All three of those archetypes–the undercover activist, the sellout, and the reformed banker–maintain the basic distinction between the figure of the activist and that of the financial worker, which is partly why none of them accurately capture my story. The ‘reformed banker’ sits easily within established narratives–the ashamed corporate exploiter changing their path to do good in society–but it is actually the opposite to my story, which involved moving from the moral clarity of do-gooding to murky complicity with corporate power, a dirtying process not a cleaning process. 

The ‘selling out’ narrative is passive and defeatist, presenting the so-called activist revealing their true stripes and drifting into the corporate sector. My experience by contrast was deliberate and aggressive, an active buying in not a wishy-washy selling out. And, finally, the figure of the undercover activist suggests someone who maintains a clear, constant and concealed identity behind ‘enemy lines’. But I was interested in going beyond blunt distinctions between goodies and baddies, and opened myself to shifts in identity.

If I really have to categorise myself, I am a deliberately corrupted–or hybridised–activist. I started from the assumption that spaces like the financial sector were the antithesis of what I stood for. I then opened myself up to that space in a deliberate act of losing myself in the ‘dark side’, or finding it within myself.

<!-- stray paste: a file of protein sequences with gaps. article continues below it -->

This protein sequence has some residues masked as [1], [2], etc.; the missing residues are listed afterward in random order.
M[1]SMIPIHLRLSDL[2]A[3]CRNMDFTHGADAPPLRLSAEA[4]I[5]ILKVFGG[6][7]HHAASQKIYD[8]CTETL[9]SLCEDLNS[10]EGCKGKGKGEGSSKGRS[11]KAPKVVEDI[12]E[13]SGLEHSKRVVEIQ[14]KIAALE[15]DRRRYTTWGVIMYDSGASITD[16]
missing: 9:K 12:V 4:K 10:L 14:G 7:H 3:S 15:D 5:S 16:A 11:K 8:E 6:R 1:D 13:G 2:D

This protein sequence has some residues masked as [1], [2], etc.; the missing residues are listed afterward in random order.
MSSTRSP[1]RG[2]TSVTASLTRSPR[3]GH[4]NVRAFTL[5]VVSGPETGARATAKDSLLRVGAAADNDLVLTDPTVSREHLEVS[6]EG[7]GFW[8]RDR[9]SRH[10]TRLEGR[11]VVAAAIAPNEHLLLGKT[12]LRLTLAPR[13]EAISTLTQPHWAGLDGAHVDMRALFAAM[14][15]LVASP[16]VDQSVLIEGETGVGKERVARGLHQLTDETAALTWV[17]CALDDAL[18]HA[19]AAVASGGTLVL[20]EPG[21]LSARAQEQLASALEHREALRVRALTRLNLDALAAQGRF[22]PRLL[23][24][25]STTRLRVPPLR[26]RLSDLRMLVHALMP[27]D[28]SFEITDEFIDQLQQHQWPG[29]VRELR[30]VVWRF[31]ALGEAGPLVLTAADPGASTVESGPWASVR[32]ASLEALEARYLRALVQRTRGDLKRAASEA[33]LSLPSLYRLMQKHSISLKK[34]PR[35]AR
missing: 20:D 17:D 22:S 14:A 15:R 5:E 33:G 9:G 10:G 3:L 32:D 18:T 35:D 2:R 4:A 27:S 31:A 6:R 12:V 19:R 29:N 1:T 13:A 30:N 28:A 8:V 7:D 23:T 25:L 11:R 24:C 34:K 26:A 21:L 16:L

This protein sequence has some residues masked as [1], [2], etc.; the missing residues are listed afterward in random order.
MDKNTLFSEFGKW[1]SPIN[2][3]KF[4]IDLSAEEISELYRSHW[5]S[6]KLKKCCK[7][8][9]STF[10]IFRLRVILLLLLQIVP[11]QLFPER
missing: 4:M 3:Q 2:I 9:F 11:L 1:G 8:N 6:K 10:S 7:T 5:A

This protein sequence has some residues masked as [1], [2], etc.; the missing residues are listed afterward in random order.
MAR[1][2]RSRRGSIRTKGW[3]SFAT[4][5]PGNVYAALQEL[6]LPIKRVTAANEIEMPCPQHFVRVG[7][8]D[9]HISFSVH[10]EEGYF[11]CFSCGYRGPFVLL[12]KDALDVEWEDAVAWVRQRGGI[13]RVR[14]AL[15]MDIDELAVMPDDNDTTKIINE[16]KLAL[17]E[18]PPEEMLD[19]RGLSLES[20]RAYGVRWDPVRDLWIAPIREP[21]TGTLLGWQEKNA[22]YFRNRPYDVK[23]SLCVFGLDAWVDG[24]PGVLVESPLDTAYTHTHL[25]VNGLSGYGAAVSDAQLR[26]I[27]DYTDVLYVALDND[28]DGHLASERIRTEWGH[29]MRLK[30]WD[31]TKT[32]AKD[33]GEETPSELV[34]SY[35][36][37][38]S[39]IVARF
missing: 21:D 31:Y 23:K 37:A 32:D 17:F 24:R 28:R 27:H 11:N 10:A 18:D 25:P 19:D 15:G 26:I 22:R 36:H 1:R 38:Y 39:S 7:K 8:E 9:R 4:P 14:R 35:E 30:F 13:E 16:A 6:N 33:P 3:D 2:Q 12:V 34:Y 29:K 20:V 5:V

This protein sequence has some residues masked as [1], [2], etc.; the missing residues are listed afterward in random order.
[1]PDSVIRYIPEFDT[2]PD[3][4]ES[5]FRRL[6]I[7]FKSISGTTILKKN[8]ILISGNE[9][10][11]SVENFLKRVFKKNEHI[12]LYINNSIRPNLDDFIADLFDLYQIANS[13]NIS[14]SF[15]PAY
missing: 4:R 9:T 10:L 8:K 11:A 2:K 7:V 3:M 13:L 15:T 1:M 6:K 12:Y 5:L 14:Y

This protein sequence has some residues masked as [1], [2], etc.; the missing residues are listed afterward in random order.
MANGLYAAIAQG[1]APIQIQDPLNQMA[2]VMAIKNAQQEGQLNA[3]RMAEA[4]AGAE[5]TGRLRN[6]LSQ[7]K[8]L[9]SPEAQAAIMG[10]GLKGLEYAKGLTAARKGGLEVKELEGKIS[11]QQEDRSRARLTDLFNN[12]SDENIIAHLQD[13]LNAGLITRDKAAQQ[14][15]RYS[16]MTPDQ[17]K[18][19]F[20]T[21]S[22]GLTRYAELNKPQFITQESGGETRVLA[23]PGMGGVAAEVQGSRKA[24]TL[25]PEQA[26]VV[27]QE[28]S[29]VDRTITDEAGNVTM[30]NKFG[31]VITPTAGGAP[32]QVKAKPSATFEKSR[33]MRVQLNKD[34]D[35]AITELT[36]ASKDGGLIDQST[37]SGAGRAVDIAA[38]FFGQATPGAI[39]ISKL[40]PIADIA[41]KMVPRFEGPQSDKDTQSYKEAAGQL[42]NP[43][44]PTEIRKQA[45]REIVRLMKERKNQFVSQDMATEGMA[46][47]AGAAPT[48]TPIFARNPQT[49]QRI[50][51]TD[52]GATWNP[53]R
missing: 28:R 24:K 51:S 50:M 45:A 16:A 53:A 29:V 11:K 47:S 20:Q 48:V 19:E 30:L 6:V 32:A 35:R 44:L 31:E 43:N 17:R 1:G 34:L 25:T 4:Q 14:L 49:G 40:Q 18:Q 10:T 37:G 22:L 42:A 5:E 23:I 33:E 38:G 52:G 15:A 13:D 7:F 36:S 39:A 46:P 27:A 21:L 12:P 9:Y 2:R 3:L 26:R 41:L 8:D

Of course, you might ask why I did this. I perceived it as an experimental form of activism, one that I later came to refer to loosely as ‘culturehacking’. It is a form of deviant anthropological activism. I say ‘deviant’ because it is not ‘straight’ activism, with its insistent focus on good versus evil. Rather, it is bent, ambiguous, dirty, corrupted, dark activism, as much directed at yourself as it is at some external party.

It is not an approach that I advocate for everyone, but it is something to be considered by anyone wishing to get to grips with the structures of power that surround us, and to challenge them. To explain this approach though, takes some steps. It emerges at the intersection of four separate fields: immersive anthropology, activist anthropology, upward anthropology and, for want of a better term, absurdist gonzo reality gaming.

Culturehacking component 1: Immersive anthropology

My aunt Penny Bernard is a somewhat controversial South African anthropologist known for (to use a colonial term) ‘going native’ during her research. She became a sangoma–a Zulu shaman–and started using her dreams and visions to guide her research. When I was in high school I took great interest in Penny’s adventures, accompanying her into some truly unusual situations. I watched her drinking blood out of the neck of a slaughtered cow in an initiation ceremony, and played guitar for her posse of Zulu mystics as they worked themselves into ecstatic trance-states.

Penny’s approach is a fairly extreme form of immersive anthropology, whereby the anthropologist entangles themselves in cultural systems so deeply as to lose objective distance. Penny definitely did lose objective distance, something that my family experiences to this day as she casually gives us white beads to offer to the water spirits after a lunch at the beach. The sheer depth of her immersion in Zulu culture means she has often struggled to get proper recognition from the anthropological mainstream, who have sometimes found her approach too subjective or ‘unscientific’.